The water lily, or nymphaea, is a perennial plant that blooms from June to September, when it opens in the morning sunlight and closes in the late afternoon or evening. It is a notably fragrant flower that goes dormant during the winter, but it dies if the pond or lake it grows in freezes.
Water lilies thrive in freshwater environments such as ponds and lakes. Each flower is approximately 2 to 6 inches in diameter, and its leaves are about 4 to 12 inches wide. Water lilies grow their seeds underwater in a berry-like fruit. When the fruit is ripe, it releases up to 2,000 seeds, which the water carries to various places in the lake or pond. The seeds absorb water, sink to the floor of the pond and begin to grow.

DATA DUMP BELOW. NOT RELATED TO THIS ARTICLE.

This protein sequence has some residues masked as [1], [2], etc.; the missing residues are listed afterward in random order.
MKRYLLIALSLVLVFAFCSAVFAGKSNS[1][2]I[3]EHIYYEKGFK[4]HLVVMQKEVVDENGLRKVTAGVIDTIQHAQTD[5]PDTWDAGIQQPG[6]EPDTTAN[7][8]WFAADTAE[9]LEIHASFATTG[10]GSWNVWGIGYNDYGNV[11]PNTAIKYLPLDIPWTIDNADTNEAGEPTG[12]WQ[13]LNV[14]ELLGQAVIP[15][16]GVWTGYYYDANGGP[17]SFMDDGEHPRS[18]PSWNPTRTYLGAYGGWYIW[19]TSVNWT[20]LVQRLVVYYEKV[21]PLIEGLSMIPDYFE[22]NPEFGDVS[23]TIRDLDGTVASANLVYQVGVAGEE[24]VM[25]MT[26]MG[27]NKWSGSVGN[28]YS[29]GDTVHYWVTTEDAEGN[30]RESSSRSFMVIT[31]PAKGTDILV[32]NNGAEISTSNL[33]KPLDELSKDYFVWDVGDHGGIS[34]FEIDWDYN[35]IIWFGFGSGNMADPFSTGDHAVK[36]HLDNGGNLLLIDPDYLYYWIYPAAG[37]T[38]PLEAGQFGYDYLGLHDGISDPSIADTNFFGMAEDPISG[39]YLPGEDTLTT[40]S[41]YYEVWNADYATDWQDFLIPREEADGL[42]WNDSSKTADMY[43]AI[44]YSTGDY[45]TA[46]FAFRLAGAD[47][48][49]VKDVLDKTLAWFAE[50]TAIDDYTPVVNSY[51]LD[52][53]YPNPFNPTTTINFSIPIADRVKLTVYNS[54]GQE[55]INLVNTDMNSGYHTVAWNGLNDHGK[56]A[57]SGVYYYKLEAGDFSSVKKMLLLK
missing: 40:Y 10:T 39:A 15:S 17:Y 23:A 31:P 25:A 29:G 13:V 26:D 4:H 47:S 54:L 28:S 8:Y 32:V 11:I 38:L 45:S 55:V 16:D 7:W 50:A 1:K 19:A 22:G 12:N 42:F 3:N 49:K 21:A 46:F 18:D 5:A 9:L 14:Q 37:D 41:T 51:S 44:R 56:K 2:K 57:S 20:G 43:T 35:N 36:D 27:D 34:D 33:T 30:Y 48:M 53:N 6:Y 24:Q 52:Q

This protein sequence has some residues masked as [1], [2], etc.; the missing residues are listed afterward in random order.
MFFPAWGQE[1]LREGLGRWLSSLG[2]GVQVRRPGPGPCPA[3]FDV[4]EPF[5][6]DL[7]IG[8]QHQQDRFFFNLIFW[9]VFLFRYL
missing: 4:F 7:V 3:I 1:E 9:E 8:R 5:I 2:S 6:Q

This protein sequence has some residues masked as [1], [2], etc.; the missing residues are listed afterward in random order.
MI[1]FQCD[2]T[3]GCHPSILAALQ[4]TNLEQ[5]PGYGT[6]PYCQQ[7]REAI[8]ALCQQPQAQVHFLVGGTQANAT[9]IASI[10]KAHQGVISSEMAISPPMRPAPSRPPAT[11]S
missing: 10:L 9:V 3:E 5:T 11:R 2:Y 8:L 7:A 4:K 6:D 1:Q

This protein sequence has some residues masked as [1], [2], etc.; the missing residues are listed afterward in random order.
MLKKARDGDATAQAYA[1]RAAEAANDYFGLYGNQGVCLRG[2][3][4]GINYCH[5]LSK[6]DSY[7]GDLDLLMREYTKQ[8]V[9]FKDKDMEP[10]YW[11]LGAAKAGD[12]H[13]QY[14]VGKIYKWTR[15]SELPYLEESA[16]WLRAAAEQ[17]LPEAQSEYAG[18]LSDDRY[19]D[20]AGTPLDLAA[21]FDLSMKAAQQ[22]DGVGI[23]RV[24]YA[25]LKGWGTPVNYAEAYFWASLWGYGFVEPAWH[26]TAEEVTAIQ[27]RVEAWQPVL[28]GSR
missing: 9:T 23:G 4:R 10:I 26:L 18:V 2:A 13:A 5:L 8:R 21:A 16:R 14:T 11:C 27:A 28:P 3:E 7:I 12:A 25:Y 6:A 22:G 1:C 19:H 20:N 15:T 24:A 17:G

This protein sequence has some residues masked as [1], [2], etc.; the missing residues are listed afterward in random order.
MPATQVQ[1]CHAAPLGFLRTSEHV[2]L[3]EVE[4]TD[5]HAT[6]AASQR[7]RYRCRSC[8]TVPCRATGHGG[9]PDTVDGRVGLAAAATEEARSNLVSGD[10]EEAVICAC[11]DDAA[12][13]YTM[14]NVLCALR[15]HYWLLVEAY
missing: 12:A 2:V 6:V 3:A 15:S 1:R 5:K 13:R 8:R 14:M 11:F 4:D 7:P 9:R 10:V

The water lily tends to grow in clusters, which can sometimes even cover the surface of a pond with leaves and petals. This helps to block sunlight and keep the temperature of a pond low in the summertime. It also helps to prevent too much algae from growing and upsetting the pond’s ecosystem. Furthermore, water lilies provide shelter for fish who need a respite from the sunlight or who are hiding from predators.